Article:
For all of its undeniable artistic merit, Accidental Nostalgia sometimes sacrifices substance in the pursuit of style. It begins in an academic symposium during which Hopkins plays Cameron Seymour, the author of How to Change Your Mind, a study on the origins and treatment of amnesia. The neurologist asserts that the study of memory is actually the study of forgetting; only through the absence of memory are we made aware of its presence. It's a clever idea that provides fodder for the perennial avant-garde fascination with illusion vs. reality.
But whereas Edward Albee, for example, turned these questions into such moving, human dramas as Who's Afraid of Virginia Woolf? and The Play About the Baby, the theoretical underpinnings of Hopkins' story aren't fleshed out. We learn that the good doctor is also the patient, and that her amnesia may or may not have resulted from an act of sexual abuse that her (perhaps step-, perhaps biological) father may have committed upon her when she was just a child. This trauma may have caused her to murder him, after which she possibly became a fugitive. Then the plot becomes increasingly confusing, and it somehow culminates in Morocco with a spiritual awakening.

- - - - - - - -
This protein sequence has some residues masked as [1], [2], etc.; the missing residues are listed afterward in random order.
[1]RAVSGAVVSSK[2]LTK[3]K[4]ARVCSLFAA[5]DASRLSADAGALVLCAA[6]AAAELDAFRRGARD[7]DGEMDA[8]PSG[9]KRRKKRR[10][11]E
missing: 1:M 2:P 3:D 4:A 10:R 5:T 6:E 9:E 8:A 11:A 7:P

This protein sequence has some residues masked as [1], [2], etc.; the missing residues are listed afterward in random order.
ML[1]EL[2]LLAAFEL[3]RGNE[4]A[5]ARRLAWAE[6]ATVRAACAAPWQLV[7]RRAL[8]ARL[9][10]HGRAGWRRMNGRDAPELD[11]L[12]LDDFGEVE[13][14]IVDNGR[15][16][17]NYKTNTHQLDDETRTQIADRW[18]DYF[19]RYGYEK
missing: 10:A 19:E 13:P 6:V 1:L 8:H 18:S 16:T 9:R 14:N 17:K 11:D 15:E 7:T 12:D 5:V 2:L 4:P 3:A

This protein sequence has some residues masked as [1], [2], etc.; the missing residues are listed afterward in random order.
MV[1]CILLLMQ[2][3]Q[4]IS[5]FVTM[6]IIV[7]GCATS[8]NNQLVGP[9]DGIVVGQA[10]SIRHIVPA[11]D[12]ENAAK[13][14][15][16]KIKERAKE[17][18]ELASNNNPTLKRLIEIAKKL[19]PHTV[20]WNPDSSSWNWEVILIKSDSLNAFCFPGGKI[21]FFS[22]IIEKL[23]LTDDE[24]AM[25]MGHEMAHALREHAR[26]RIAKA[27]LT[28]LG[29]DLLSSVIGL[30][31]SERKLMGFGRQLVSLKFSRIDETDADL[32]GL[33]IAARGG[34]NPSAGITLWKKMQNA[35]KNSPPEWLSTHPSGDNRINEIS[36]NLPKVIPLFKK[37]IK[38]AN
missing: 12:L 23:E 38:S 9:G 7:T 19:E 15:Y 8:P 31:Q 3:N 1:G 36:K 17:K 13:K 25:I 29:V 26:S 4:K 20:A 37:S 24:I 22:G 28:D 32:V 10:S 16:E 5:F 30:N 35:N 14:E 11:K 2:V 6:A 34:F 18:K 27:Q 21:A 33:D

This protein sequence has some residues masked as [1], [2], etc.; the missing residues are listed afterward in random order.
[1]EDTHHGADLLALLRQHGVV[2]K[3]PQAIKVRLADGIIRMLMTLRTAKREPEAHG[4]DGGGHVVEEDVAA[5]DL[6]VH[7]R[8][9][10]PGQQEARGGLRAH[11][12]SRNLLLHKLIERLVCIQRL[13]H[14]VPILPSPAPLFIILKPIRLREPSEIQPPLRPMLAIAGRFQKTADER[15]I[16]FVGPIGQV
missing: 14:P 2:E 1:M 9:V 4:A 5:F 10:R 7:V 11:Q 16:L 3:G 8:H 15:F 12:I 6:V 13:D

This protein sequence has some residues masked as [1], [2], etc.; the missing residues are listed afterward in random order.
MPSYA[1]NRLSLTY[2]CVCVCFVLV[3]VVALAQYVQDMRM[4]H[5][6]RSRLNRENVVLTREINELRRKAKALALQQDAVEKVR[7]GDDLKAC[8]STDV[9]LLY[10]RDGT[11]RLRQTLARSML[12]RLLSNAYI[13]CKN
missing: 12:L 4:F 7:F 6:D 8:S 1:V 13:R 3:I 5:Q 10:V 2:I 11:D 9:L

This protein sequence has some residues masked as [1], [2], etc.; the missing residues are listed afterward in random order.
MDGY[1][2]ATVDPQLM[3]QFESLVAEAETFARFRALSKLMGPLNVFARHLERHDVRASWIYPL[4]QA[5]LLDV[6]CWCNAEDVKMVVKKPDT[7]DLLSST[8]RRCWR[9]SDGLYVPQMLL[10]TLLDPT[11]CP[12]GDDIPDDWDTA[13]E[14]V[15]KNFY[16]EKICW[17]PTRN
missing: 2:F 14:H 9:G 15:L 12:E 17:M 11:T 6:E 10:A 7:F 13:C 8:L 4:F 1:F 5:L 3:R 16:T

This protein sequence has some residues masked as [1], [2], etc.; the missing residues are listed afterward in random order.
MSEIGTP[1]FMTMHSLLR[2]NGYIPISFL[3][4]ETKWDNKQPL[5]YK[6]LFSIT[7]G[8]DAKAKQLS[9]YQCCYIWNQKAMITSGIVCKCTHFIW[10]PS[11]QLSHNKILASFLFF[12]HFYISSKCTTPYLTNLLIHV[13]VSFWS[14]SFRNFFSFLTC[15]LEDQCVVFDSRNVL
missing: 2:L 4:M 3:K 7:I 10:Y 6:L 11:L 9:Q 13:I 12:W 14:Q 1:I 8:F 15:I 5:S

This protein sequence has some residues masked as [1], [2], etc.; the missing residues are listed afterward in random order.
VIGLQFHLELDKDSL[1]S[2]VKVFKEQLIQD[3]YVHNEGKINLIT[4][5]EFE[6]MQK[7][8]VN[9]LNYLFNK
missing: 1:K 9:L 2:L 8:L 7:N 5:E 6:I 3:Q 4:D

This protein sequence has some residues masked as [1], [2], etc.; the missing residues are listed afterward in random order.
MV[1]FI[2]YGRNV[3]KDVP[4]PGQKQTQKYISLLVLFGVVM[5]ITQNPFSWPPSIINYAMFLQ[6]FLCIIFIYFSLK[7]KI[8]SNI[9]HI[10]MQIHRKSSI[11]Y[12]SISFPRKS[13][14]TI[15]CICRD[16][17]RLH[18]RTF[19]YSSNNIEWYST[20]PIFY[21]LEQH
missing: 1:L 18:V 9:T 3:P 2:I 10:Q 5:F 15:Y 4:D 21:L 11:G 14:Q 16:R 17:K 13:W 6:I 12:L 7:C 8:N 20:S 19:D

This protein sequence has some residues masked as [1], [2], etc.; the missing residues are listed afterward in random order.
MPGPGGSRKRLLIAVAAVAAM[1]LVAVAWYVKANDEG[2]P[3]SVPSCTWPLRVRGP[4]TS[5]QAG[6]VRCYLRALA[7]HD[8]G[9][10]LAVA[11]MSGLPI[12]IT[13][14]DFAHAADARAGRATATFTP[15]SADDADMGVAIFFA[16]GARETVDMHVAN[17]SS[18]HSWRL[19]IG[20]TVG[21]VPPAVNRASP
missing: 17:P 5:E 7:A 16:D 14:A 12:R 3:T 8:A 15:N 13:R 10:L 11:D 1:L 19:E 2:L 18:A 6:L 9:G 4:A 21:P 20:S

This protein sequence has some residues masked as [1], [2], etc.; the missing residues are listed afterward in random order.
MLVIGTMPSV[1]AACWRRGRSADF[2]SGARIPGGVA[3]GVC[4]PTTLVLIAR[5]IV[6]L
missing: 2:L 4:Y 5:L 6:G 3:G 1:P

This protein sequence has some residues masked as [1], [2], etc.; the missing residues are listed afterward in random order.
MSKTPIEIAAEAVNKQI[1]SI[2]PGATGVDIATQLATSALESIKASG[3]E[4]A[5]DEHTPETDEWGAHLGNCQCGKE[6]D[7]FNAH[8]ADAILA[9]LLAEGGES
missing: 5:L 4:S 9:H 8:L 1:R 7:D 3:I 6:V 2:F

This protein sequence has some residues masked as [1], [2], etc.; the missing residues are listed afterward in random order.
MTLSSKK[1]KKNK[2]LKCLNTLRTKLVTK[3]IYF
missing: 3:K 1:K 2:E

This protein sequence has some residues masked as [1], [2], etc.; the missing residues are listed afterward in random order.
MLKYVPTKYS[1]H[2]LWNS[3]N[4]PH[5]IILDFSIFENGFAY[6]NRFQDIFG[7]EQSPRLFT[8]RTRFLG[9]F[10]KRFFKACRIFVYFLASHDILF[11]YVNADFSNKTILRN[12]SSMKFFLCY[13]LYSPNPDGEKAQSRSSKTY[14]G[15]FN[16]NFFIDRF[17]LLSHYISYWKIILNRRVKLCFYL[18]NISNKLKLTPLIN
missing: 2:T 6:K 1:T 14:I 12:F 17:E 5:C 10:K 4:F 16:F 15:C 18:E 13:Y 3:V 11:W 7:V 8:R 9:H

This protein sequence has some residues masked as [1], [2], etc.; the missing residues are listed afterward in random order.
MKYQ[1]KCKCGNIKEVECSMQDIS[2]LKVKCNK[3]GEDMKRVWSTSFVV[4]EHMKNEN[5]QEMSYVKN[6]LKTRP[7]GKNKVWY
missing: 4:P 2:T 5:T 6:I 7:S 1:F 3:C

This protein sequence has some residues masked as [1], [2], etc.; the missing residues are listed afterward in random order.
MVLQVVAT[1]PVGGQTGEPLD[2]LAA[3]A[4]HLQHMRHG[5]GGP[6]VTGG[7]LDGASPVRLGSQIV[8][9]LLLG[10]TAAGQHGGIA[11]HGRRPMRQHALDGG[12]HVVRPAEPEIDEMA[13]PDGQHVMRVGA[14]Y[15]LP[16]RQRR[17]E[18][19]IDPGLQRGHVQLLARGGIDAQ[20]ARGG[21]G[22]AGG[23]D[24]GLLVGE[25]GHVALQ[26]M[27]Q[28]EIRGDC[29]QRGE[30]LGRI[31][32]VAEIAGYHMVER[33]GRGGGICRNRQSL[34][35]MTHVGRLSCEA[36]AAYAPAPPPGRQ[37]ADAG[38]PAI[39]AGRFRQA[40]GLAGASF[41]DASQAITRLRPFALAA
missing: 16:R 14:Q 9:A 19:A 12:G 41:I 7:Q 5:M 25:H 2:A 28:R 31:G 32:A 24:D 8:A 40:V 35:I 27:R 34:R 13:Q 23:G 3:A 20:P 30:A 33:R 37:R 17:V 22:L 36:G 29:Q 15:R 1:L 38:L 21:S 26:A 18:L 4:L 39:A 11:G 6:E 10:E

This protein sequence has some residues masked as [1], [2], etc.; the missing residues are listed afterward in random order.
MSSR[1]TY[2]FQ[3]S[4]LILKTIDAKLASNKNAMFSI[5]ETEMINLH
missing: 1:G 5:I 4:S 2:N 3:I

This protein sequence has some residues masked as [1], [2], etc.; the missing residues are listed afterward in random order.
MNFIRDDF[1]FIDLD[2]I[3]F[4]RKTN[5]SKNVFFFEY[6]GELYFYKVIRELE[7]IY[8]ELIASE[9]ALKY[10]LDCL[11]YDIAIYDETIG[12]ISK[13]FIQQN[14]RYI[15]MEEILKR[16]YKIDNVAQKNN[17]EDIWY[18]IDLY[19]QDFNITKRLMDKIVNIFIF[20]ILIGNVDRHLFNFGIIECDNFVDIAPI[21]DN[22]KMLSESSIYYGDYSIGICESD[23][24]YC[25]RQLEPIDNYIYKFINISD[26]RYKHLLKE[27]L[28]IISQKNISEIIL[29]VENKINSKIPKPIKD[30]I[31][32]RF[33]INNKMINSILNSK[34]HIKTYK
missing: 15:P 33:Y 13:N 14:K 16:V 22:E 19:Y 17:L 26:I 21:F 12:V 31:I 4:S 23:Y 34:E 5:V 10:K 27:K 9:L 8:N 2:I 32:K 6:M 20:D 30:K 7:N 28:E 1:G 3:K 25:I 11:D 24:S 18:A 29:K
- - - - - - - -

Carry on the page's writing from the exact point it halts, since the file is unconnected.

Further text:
Infuriatingly elusive, Accidental Nostalgia denies the audience the possibility of empathy; Hopkins' amnesiac seems more like a walking and talking postmodern condition than a delineated character. This is not to say that Hopkins doesn't make herself vulnerable as a performer; on the contrary, her material derives partly from autobiography. According to interviews, she lost her memory after her mother died of cancer. There's a lot of emotion underneath her giddy evasions, and there are moments in which she bares all -- both emotionally and physically. In one scene, Hopkins lies flat on an examining table while an assistant moves roving spy-cams up her skirt and blouse; in another, she strips completely nude. But the plot itself is overdressed.